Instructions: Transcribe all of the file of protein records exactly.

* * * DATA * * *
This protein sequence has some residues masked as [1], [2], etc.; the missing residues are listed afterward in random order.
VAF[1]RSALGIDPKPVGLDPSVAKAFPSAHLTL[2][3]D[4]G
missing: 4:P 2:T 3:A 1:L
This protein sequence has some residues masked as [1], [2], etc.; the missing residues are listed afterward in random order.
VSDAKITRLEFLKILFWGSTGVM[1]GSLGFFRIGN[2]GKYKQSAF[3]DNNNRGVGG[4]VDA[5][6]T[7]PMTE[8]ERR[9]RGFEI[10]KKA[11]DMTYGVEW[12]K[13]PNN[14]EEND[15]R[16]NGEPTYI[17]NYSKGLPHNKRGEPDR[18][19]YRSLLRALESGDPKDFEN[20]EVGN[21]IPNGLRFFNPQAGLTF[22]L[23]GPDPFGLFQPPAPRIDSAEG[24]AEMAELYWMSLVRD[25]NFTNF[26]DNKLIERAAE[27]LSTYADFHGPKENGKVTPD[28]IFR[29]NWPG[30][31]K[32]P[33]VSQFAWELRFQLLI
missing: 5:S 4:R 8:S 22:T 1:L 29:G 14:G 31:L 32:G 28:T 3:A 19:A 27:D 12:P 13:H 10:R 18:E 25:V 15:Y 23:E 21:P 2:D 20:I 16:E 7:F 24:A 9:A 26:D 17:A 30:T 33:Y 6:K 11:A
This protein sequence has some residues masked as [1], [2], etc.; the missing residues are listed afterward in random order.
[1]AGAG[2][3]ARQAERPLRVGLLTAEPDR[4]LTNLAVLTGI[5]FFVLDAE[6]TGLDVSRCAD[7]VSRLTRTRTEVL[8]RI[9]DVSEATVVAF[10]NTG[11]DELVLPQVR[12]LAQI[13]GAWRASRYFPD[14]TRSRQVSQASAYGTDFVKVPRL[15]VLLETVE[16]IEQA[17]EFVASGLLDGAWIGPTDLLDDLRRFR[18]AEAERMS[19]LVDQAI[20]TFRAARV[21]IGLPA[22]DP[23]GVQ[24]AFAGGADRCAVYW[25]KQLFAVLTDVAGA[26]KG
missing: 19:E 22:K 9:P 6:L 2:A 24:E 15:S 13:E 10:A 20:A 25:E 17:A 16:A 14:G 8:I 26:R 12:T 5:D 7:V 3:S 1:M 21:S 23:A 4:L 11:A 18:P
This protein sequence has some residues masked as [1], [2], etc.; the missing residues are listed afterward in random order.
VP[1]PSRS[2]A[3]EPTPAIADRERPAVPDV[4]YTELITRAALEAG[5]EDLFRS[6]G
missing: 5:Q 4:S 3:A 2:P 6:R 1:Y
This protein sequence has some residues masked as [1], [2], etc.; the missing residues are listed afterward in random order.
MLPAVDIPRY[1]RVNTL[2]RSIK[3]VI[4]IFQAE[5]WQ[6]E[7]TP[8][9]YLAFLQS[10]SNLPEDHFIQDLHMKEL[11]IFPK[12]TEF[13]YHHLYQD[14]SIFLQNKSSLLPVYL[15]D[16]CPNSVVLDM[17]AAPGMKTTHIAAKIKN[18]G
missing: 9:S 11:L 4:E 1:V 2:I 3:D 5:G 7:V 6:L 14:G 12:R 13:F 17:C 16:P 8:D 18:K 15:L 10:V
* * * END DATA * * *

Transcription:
This protein sequence has some residues masked as [1], [2], etc.; the missing residues are listed afterward in random order.
VAF[1]RSALGIDPKPVGLDPSVAKAFPSAHLTL[2][3]D[4]G
missing: 4:P 2:T 3:A 1:L
This protein sequence has some residues masked as [1], [2], etc.; the missing residues are listed afterward in random order.
VSDAKITRLEFLKILFWGSTGVM[1]GSLGFFRIGN[2]GKYKQSAF[3]DNNNRGVGG[4]VDA[5][6]T[7]PMTE[8]ERR[9]RGFEI[10]KKA[11]DMTYGVEW[12]K[13]PNN[14]EEND[15]R[16]NGEPTYI[17]NYSKGLPHNKRGEPDR[18][19]YRSLLRALESGDPKDFEN[20]EVGN[21]IPNGLRFFNPQAGLTF[22]L[23]GPDPFGLFQPPAPRIDSAEG[24]AEMAELYWMSLVRD[25]NFTNF[26]DNKLIERAAE[27]LSTYADFHGPKENGKVTPD[28]IFR[29]NWPG[30][31]K[32]P[33]VSQFAWELRFQLLI
missing: 5:S 4:R 8:S 22:T 1:L 29:G 14:G 31:L 32:G 28:T 3:A 19:A 27:D 12:P 13:H 10:R 18:E 25:V 15:Y 23:E 21:P 2:D 20:I 16:E 7:F 24:A 9:A 26:D 17:A 30:T 33:Y 6:K 11:A
This protein sequence has some residues masked as [1], [2], etc.; the missing residues are listed afterward in random order.
[1]AGAG[2][3]ARQAERPLRVGLLTAEPDR[4]LTNLAVLTGI[5]FFVLDAE[6]TGLDVSRCAD[7]VSRLTRTRTEVL[8]RI[9]DVSEATVVAF[10]NTG[11]DELVLPQVR[12]LAQI[13]GAWRASRYFPD[14]TRSRQVSQASAYGTDFVKVPRL[15]VLLETVE[16]IEQA[17]EFVASGLLDGAWIGPTDLLDDLRRFR[18]AEAERMS[19]LVDQAI[20]TFRAARV[21]IGLPA[22]DP[23]GVQ[24]AFAGGADRCAVYW[25]KQLFAVLTDVAGA[26]KG
missing: 19:E 22:K 9:P 6:L 2:A 24:E 15:S 13:E 10:A 20:A 25:E 17:A 16:A 14:G 8:I 26:R 12:T 5:D 7:V 3:S 1:M 21:S 23:A 4:L 11:A 18:P
This protein sequence has some residues masked as [1], [2], etc.; the missing residues are listed afterward in random order.
VP[1]PSRS[2]A[3]EPTPAIADRERPAVPDV[4]YTELITRAALEAG[5]EDLFRS[6]G
missing: 5:Q 4:S 3:A 2:P 6:R 1:Y
This protein sequence has some residues masked as [1], [2], etc.; the missing residues are listed afterward in random order.
MLPAVDIPRY[1]RVNTL[2]RSIK[3]VI[4]IFQAE[5]WQ[6]E[7]TP[8][9]YLAFLQS[10]SNLPEDHFIQDLHMKEL[11]IFPK[12]TEF[13]YHHLYQD[14]SIFLQNKSSLLPVYL[15]D[16]CPNSVVLDM[17]AAPGMKTTHIAAKIKN[18]G
missing: 9:S 11:L 4:E 1:V 2:I 3:D 5:G 7:V 6:L 14:G 12:R 13:F 17:C 16:P 8:D 18:K 15:L 10:V